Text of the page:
203

$1,872

8'

Grid Antenna, 2.3 to 2.5 GHz, Unpressurized Single Polarized 215

357

$2,664

10'

Grid Antenna, 2.3 to 2.5 GHz, Unpressurized Single Polarized 287

441

$3,420

13'

Grid Antenna, 2.3 to 2.5 GHz, Unpressurized Single Polarized 454

754

$5,184

4'

Standard Antenna, 5.925 to 6.425 SinglePolarized 150

335

$1,584

6'

Standard Antenna, 5.925 to 6.425 Single Polarized 180

468

$1,908

8'

Standard Antenna, 5.925 to 6.425 Single Polarized 275

745

$2,718

10'

Standard Antenna, 5.925 to 6.425 Single Polarized 354

877

$4,122

12'

Standard Antenna, 5.925 to 6.425 Single Polarized 554

1192

$7,461

4'

Standard Molded Radome 30

178

$536

6'

Standard Molded Radome 50

328

$738

8'

Standard Molded Radome 75

259

$1,166

10'

Standard Molded Radome 100

670

$1,710

12'

Standard Molded Radome 140

844

$3,110

4'

Shielded TEGLAR(r) Radome Cover     $720

6'

Shielded TEGLAR(r) Radome Cover     $1,026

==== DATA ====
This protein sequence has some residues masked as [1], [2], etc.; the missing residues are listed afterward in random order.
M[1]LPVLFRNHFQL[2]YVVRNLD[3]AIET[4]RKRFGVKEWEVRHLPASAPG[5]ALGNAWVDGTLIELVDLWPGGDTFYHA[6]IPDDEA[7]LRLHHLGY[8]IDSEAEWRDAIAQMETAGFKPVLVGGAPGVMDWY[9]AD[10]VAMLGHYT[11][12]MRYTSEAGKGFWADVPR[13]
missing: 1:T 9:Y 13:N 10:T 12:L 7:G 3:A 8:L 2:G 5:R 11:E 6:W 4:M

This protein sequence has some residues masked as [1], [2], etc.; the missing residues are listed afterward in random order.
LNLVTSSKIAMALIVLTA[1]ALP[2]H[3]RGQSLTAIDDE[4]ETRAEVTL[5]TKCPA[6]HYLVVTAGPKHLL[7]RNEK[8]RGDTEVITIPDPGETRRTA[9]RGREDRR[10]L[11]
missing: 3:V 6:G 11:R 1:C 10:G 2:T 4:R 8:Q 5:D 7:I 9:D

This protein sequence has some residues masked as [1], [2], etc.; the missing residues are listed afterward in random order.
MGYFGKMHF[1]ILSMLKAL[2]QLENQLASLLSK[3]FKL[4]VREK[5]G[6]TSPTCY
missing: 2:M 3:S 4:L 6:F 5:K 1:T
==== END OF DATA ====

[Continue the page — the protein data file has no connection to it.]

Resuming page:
8'

Shielded TEGLAR(r) Radome Cover     $1,418

10'

Shielded TEGLAR(r) Radome Cover     $1,962

12'

Shielded TEGLAR(r) Radome Cover     $2,439

4'

High Performance Antenna, 7.75 to 8.40 GHz, Single Polarized 185

441

$3,456

6'

High Performance Antenna, 7.75 to 8.40 GHz, Single Polarized 360

823

$6,345

8'

High Performance Antenna, 7.75 to 8.40 GHz, Single Polarized 500

1350

$7,871

10'

High Performance Antenna, 7.75 to 8.40 GHz, Single Polarized 575

1620

$9,999

12'

High Performance Antenna, 7.75 to 8.40 GHz, Single Polarized 1053

2130

$13,545

4'

High Performance Antenna, 8.2 to 8.5 GHz, Dual Polarized 185

441

$5,418

6'

High Performance Antenna, 8.2 to 8.5 GHz, Dual Polarized 360

823

$8,775

8'

High Performance Antenna, 8.2 to 8.5 GHz, Dual Polarized 500

1350

$11,025

10'

High Performance Antenna, 8.2 to 8.5 GHz, Dual Polarized 575

1620

$13,365

12'

High Performance Antenna, 8.2 to 8.5 GHz, Dual Polarized 1053

2130

$18,212